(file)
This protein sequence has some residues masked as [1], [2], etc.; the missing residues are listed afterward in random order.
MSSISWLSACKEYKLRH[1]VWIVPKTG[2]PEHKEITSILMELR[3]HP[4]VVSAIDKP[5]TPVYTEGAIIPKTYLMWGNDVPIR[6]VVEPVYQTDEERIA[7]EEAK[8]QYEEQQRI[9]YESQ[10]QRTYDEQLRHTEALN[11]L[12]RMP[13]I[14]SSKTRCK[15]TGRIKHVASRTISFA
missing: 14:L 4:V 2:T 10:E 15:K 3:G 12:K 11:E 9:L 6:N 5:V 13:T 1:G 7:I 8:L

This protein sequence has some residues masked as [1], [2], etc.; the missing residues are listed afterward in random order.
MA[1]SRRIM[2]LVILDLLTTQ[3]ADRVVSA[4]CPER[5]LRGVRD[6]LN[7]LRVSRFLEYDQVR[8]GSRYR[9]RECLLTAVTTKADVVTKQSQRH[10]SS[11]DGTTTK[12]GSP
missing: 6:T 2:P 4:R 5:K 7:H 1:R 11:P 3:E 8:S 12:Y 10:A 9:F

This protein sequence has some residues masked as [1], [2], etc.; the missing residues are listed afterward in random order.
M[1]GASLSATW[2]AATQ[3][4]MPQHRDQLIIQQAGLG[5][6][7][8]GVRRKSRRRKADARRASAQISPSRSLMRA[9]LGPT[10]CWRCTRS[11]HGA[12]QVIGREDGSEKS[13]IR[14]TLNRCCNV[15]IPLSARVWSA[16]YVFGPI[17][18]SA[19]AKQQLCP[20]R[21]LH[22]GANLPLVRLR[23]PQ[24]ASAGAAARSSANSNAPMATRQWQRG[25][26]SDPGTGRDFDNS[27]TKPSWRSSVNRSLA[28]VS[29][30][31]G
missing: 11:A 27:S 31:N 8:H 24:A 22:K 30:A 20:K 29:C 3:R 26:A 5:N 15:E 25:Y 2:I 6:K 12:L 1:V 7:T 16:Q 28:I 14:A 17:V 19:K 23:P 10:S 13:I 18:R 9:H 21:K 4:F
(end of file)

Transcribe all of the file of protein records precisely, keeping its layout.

This protein sequence has some residues masked as [1], [2], etc.; the missing residues are listed afterward in random order.
MSSISWLSACKEYKLRH[1]VWIVPKTG[2]PEHKEITSILMELR[3]HP[4]VVSAIDKP[5]TPVYTEGAIIPKTYLMWGNDVPIR[6]VVEPVYQTDEERIA[7]EEAK[8]QYEEQQRI[9]YESQ[10]QRTYDEQLRHTEALN[11]L[12]RMP[13]I[14]SSKTRCK[15]TGRIKHVASRTISFA
missing: 14:L 4:V 2:T 10:E 15:K 3:G 12:K 11:E 9:L 6:N 5:V 13:T 1:G 7:I 8:L

This protein sequence has some residues masked as [1], [2], etc.; the missing residues are listed afterward in random order.
MA[1]SRRIM[2]LVILDLLTTQ[3]ADRVVSA[4]CPER[5]LRGVRD[6]LN[7]LRVSRFLEYDQVR[8]GSRYR[9]RECLLTAVTTKADVVTKQSQRH[10]SS[11]DGTTTK[12]GSP
missing: 6:T 2:P 4:R 5:K 7:H 1:R 11:P 3:E 8:S 12:Y 10:A 9:F

This protein sequence has some residues masked as [1], [2], etc.; the missing residues are listed afterward in random order.
M[1]GASLSATW[2]AATQ[3][4]MPQHRDQLIIQQAGLG[5][6][7][8]GVRRKSRRRKADARRASAQISPSRSLMRA[9]LGPT[10]CWRCTRS[11]HGA[12]QVIGREDGSEKS[13]IR[14]TLNRCCNV[15]IPLSARVWSA[16]YVFGPI[17][18]SA[19]AKQQLCP[20]R[21]LH[22]GANLPLVRLR[23]PQ[24]ASAGAAARSSANSNAPMATRQWQRG[25][26]SDPGTGRDFDNS[27]TKPSWRSSVNRSLA[28]VS[29][30][31]G
missing: 11:A 27:S 31:N 8:H 24:A 22:K 30:A 20:K 29:C 3:R 26:A 5:N 15:E 25:Y 2:I 6:K 12:L 1:V 7:T 16:Q 28:I 14:A 17:V 19:K 23:P 10:S 13:I 18:R 9:H 21:K 4:F